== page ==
The Deputy Commissioner initially found that the Claimant was the direct employee of the Historical Society and Mosby, who was the Historical Society’s “agent,” and the Historical Society was a part of the Church, making the Church an “employer” of the Claimant as well. Id. The Full Commission reversed in part, holding that Mosby was not a direct employer of the Claimant because she did not have any control over his work. Id. They also affirmed the award against the Church and Historical Society because no party appealed that decision. Id. The Court of Appeals of Virginia affirmed the Full Commission’s finding that Mosby was not the Claimant’s direct employer, but reversed and remanded the finding that the UEF had waived its arguments regarding the Church and Historical Society. Id. at 3-4. On remand, the Commission found that the Historical Society and Church were not the Claimant’s direct employer. Id. at 4. Because none of the three defendants were direct employers, the Commission considered whether any were statutory employers and held that they were not, as none were in the construction business, and the Court of Appeals affirmed the Commission’s findings. Id.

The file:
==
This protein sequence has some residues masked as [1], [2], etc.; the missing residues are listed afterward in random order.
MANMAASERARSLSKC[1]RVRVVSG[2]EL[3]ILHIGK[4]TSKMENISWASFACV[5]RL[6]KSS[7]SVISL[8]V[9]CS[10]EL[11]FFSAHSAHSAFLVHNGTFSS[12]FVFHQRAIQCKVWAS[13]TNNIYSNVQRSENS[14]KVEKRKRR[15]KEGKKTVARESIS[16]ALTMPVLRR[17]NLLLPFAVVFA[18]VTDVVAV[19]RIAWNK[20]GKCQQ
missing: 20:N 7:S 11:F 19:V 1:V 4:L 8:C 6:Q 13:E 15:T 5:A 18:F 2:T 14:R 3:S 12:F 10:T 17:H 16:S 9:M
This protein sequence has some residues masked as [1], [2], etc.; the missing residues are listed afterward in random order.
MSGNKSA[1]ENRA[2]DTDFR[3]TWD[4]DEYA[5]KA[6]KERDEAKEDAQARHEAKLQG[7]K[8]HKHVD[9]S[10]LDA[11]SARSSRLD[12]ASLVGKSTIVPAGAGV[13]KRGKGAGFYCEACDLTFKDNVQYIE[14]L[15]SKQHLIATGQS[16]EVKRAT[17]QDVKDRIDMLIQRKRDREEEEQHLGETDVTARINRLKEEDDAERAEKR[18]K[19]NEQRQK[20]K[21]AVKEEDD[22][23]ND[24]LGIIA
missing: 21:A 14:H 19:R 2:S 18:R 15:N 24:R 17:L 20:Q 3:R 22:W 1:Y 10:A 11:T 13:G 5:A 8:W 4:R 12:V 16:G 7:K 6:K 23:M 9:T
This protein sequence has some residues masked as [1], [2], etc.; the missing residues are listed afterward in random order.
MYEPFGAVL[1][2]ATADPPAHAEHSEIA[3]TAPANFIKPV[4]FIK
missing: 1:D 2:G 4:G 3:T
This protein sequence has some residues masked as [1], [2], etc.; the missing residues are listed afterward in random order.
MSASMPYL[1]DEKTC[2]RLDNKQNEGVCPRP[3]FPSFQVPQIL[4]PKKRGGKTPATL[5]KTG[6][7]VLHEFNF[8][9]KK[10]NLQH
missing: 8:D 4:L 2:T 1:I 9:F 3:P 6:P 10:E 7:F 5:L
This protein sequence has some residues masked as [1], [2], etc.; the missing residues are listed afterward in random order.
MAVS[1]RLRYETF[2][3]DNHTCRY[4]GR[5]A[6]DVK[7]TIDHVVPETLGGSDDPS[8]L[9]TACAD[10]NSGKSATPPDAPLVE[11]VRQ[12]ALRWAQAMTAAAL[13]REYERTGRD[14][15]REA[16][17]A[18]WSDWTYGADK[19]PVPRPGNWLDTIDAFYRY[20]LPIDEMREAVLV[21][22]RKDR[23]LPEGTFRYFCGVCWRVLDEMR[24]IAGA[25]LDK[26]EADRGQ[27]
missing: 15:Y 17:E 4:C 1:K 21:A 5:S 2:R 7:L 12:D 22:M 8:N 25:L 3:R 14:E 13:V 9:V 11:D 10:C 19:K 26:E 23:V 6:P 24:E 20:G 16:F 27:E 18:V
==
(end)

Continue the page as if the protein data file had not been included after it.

On appeal to the Supreme Court of Virginia, the Court affirmed that neither the Church nor the Historical Society were the Claimant’s statutory employers. Id. The Court addressed the humanitarian purpose of the Act in conjunction with its analysis of Section 65.2-302 regarding statutory employers. Id. at 7-10. The Court noted the Claimant has the burden of proving that the Church and Historical Society were engaged in the same trade, business, or occupation of his direct employer, which in this case is construction. Id. at 12. The Historical Society and Church had charitable purposes with fundraising and community service outreach efforts as their main mission. Id. As such, the Court found that the Claimant failed to carry his burden that his reconstruction work on the school building was part of the trade, business, or occupation of the Historical Society or Church. Id.